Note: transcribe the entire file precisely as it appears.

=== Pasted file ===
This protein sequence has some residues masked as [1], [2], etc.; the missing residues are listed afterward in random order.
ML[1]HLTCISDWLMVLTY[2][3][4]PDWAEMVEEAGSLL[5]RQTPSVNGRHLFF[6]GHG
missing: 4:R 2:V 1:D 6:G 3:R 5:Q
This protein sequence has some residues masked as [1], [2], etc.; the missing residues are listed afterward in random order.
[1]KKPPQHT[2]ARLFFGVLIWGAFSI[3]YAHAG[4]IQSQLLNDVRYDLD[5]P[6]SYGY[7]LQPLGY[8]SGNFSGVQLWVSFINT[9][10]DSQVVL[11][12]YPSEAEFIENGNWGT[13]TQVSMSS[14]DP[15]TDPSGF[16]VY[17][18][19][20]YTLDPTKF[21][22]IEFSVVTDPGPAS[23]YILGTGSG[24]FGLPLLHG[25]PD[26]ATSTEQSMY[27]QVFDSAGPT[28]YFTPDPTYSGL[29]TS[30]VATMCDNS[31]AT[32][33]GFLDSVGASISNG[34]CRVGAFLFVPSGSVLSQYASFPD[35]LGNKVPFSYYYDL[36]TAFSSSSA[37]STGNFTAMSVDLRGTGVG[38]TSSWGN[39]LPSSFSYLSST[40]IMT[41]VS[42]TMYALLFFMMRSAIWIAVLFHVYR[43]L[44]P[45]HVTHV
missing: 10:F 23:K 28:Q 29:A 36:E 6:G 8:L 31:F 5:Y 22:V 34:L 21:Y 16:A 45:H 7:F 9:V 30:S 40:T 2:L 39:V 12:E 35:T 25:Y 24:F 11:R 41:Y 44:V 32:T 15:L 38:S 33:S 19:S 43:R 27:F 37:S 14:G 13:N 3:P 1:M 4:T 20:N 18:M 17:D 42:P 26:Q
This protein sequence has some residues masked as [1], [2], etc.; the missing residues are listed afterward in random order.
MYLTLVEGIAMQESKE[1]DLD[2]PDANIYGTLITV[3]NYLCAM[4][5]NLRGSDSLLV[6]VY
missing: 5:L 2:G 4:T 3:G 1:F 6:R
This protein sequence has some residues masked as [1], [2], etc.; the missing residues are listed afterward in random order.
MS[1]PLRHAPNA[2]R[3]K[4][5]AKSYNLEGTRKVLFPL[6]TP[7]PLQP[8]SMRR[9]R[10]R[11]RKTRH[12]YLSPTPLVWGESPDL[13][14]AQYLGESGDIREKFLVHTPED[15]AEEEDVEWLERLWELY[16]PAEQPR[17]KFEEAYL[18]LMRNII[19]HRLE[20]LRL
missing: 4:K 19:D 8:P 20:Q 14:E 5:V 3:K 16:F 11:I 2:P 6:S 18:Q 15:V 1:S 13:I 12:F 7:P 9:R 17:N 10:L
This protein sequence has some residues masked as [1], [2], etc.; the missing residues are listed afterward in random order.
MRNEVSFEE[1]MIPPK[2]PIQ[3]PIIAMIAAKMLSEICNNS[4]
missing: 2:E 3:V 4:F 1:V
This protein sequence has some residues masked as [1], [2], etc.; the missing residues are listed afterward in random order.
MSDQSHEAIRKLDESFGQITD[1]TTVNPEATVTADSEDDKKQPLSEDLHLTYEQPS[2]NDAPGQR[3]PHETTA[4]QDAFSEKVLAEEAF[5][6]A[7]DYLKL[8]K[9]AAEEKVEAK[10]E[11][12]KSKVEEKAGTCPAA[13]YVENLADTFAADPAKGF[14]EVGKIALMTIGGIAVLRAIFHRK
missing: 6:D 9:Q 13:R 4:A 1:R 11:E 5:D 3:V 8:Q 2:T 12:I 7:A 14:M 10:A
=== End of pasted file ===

This protein sequence has some residues masked as [1], [2], etc.; the missing residues are listed afterward in random order.
ML[1]HLTCISDWLMVLTY[2][3][4]PDWAEMVEEAGSLL[5]RQTPSVNGRHLFF[6]GHG
missing: 4:R 2:V 1:D 6:G 3:R 5:Q
This protein sequence has some residues masked as [1], [2], etc.; the missing residues are listed afterward in random order.
[1]KKPPQHT[2]ARLFFGVLIWGAFSI[3]YAHAG[4]IQSQLLNDVRYDLD[5]P[6]SYGY[7]LQPLGY[8]SGNFSGVQLWVSFINT[9][10]DSQVVL[11][12]YPSEAEFIENGNWGT[13]TQVSMSS[14]DP[15]TDPSGF[16]VY[17][18][19][20]YTLDPTKF[21][22]IEFSVVTDPGPAS[23]YILGTGSG[24]FGLPLLHG[25]PD[26]ATSTEQSMY[27]QVFDSAGPT[28]YFTPDPTYSGL[29]TS[30]VATMCDNS[31]AT[32][33]GFLDSVGASISNG[34]CRVGAFLFVPSGSVLSQYASFPD[35]LGNKVPFSYYYDL[36]TAFSSSSA[37]STGNFTAMSVDLRGTGVG[38]TSSWGN[39]LPSSFSYLSST[40]IMT[41]VS[42]TMYALLFFMMRSAIWIAVLFHVYR[43]L[44]P[45]HVTHV
missing: 10:F 23:K 28:Q 29:A 36:E 6:G 8:L 31:F 5:Y 22:V 34:L 21:Y 16:A 45:H 7:F 9:V 30:S 40:T 2:L 39:V 12:E 35:T 25:Y 24:F 11:R 41:Y 44:V 32:T 15:L 38:S 33:S 19:S 43:R 27:F 37:S 14:G 13:N 3:P 1:M 4:T 20:N 18:M 17:D 42:P 26:Q
This protein sequence has some residues masked as [1], [2], etc.; the missing residues are listed afterward in random order.
MYLTLVEGIAMQESKE[1]DLD[2]PDANIYGTLITV[3]NYLCAM[4][5]NLRGSDSLLV[6]VY
missing: 5:L 2:G 4:T 3:G 1:F 6:R
This protein sequence has some residues masked as [1], [2], etc.; the missing residues are listed afterward in random order.
MS[1]PLRHAPNA[2]R[3]K[4][5]AKSYNLEGTRKVLFPL[6]TP[7]PLQP[8]SMRR[9]R[10]R[11]RKTRH[12]YLSPTPLVWGESPDL[13][14]AQYLGESGDIREKFLVHTPED[15]AEEEDVEWLERLWELY[16]PAEQPR[17]KFEEAYL[18]LMRNII[19]HRLE[20]LRL
missing: 4:K 19:D 8:P 20:Q 14:E 5:V 3:K 16:F 11:I 2:P 6:S 18:Q 15:V 1:S 13:I 12:F 7:P 9:R 17:N 10:L
This protein sequence has some residues masked as [1], [2], etc.; the missing residues are listed afterward in random order.
MRNEVSFEE[1]MIPPK[2]PIQ[3]PIIAMIAAKMLSEICNNS[4]
missing: 2:E 3:V 4:F 1:V
This protein sequence has some residues masked as [1], [2], etc.; the missing residues are listed afterward in random order.
MSDQSHEAIRKLDESFGQITD[1]TTVNPEATVTADSEDDKKQPLSEDLHLTYEQPS[2]NDAPGQR[3]PHETTA[4]QDAFSEKVLAEEAF[5][6]A[7]DYLKL[8]K[9]AAEEKVEAK[10]E[11][12]KSKVEEKAGTCPAA[13]YVENLADTFAADPAKGF[14]EVGKIALMTIGGIAVLRAIFHRK
missing: 6:D 9:Q 13:R 4:A 1:R 11:E 5:D 3:V 8:Q 2:T 12:I 7:A 14:M 10:A